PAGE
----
Who Ordered This Cappuccino?
The next day at a high-class spa somewhere in Texas, the Powerpuff Girls and Princess were all enjoying mudbaths courtesy of Princess and her platinum card.
“Ugh!” Buttercup groaned impatiently. “This is a waste of time! The Gangrene Gang are probably long gone by now! What are we doing here?!”
“Is that the thanks I get for paying for a nice day of recuperation for all four of us?” Princess asked smugly. “Why are you complaining?”
“This is actually kinda fun!” Bubbles giggled. “I feel so relaxed! Flying around and looking for the Gangrene Gang for hours and hours can make you tired.”
“Bubbles is right,” Blossom agreed. “We can’t expect to fight the Gangrene Gang if we’re exhausted. We can spare a day to recover.”
Buttercup was shocked that Blossom would condone this nonsense, but then again, Blossom always disagreed with whatever she had to say, anyway. Buttercup groaned as Princess, Blossom, and Bubbles all giggled like schoolgirls
Meanwhile, the Gangrene Gang had continued on their journey eastward.
“I'm starving!” Angela whined from the back seat.
“Me too!” Arturo seconded.
“Me three!” Snake added.
“Me four!” Billy chimed in happily.
“Angie, how can you guys still be hungry if you ate all that stuff we stole from Wal-Mart the other night?” Ace asked impatiently. “You just ate three Twinkies, a bag of chips, and ten Slim Jims!”
“Those are great snacks, now I wanna eat!” Angela protested.
“Fine,” Ace relented. “Grubber, stop somewheres so we can get a bite to eat.”
Grubber pulled into the parking lot when he found a truck stop where the gang could grab something for lunch.
As the six green teenagers walked in, the smarmy blonde waitress took one look at them and tried her hardest not to allow her face to scrunch up in disgust.
“Didn’t your mother tell ya it’s rude to stare?” Ace asked irately.
“Table for six?” She asked, her voice dripping with fake sweetness. She smiled uncertainly. No one said anything. “Right this way,” she said awkwardly as she led the gang to a booth.
The green teenagers squished into the booth in the corner of the restaurant as the waitress plopped a plastic menu in front of each of them and disappeared. The restaurant was dimly lit and filled with cigarette smoke. Nearby, the other side of the dining room was filled with truckers sitting at booths, laughing and hollering, comparing stories of life out on the road. One of them, a burly and pale man, looked over at the Gangrene Gang as they all debated over what they were going to order.
“Hey look!” The trucker called out over to the booth where the Gangrene Gang sat. The six of them looked up uncertainly from their menus. Angela’s eyes darted nervously over to the trucker. He had unruly auburn hair and a bushy beard to match. The man vaguely resembled Sasquatch. “Those kids are green!”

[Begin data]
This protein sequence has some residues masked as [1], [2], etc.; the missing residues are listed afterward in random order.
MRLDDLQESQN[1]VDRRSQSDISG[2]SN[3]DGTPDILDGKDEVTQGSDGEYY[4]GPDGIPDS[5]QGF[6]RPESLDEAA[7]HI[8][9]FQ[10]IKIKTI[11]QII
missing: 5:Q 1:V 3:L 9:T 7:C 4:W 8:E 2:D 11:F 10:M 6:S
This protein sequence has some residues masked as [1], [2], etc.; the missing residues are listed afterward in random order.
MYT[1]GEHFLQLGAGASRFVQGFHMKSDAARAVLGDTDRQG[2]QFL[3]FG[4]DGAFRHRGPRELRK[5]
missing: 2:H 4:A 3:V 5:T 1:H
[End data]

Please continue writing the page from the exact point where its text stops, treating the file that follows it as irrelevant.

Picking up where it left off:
“What happened to you kids?” Asked a trucker who was sitting at a booth across from Sasquatch. This guy was older and looked like he could pass for Santa Claus. “You kids look like you’re seasick. The coast is two thousand miles away!” He laughed and so did the other truckers.
Angela’s face turned bright red. Big Billy just sat there grinning in oblivion. Grubber and Snake had looks of confusion and mortification on their faces. Arturo looked more than irritated. Of course, Ace used this moment as an opportunity to work his charm.
“Oh, we’re not seasick,” Ace said, his voice edged with sadness. “My friends and I all have a rare blood disease that turns our skin this undesirable shade.”
“That’s terrible, son,” said the Santa Claus trucker. “What’s it called?”
“Erm, it’s called, erm, greenskinneosis,” Ace stammered, trying to concoct a fictitious ailment. He regained his charm over the ornery-looking truckers when he added, “We’re terminal. Every last one of us!” Sadness oozed from his eyes as the truckers looked at the Gangrene Gang with expressions of pity and rage at the fact that such young lives could be horribly cut short.
“The doctors told us we’re not gonna live very long,” Ace continued. “Why, we could all be dead tomorrow, for all we know!”
Big Billy began to wail loudly, not realizing that Ace was lying through his teeth. Of course, Big Billy’s tears made Ace’s story all the more convincing. “Big Billy no wanna die!” He sobbed as Ace placed a sympathetic hand on the shoulder of his giant friend.
“All we wanted to do before we bit the dust was go to New York City,” Ace said as though he too would begin to tear up. “My friends and I decided we would all go on a road trip to celebrate the last days of our lives.”
There was an awkward silence.
“Is that red convertible up front yours?” Sasquatch asked.
“Yeah, that’s ours,” Ace replied sadly. “That thing got us all the way here from California.”